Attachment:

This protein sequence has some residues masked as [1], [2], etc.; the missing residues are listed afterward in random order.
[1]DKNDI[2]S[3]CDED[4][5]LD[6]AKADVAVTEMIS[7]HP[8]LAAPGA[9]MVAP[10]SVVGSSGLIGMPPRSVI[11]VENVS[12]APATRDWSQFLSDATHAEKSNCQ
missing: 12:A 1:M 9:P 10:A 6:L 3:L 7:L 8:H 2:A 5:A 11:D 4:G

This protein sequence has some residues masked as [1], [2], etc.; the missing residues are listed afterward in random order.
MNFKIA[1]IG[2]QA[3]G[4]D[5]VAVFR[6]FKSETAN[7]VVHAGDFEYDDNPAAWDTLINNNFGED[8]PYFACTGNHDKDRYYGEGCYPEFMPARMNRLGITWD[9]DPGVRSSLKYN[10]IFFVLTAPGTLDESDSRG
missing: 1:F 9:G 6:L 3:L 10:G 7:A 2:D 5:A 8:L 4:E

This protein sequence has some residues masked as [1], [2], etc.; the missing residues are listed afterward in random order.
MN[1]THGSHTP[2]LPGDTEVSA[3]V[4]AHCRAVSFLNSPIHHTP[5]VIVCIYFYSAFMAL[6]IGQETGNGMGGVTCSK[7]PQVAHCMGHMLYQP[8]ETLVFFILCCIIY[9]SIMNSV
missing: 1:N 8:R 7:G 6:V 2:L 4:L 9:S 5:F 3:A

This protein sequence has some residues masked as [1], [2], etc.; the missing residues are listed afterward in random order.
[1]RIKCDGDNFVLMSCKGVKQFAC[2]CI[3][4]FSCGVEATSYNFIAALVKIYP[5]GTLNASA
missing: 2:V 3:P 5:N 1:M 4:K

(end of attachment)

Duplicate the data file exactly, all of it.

This protein sequence has some residues masked as [1], [2], etc.; the missing residues are listed afterward in random order.
[1]DKNDI[2]S[3]CDED[4][5]LD[6]AKADVAVTEMIS[7]HP[8]LAAPGA[9]MVAP[10]SVVGSSGLIGMPPRSVI[11]VENVS[12]APATRDWSQFLSDATHAEKSNCQ
missing: 12:A 1:M 9:P 10:A 6:L 3:L 7:L 8:H 2:A 5:A 11:D 4:G

This protein sequence has some residues masked as [1], [2], etc.; the missing residues are listed afterward in random order.
MNFKIA[1]IG[2]QA[3]G[4]D[5]VAVFR[6]FKSETAN[7]VVHAGDFEYDDNPAAWDTLINNNFGED[8]PYFACTGNHDKDRYYGEGCYPEFMPARMNRLGITWD[9]DPGVRSSLKYN[10]IFFVLTAPGTLDESDSRG
missing: 1:F 9:G 6:L 3:L 10:G 7:A 2:D 5:A 8:L 4:E

This protein sequence has some residues masked as [1], [2], etc.; the missing residues are listed afterward in random order.
MN[1]THGSHTP[2]LPGDTEVSA[3]V[4]AHCRAVSFLNSPIHHTP[5]VIVCIYFYSAFMAL[6]IGQETGNGMGGVTCSK[7]PQVAHCMGHMLYQP[8]ETLVFFILCCIIY[9]SIMNSV
missing: 1:N 8:R 7:G 6:V 2:L 4:L 9:S 5:F 3:A

This protein sequence has some residues masked as [1], [2], etc.; the missing residues are listed afterward in random order.
[1]RIKCDGDNFVLMSCKGVKQFAC[2]CI[3][4]FSCGVEATSYNFIAALVKIYP[5]GTLNASA
missing: 2:V 3:P 5:N 1:M 4:K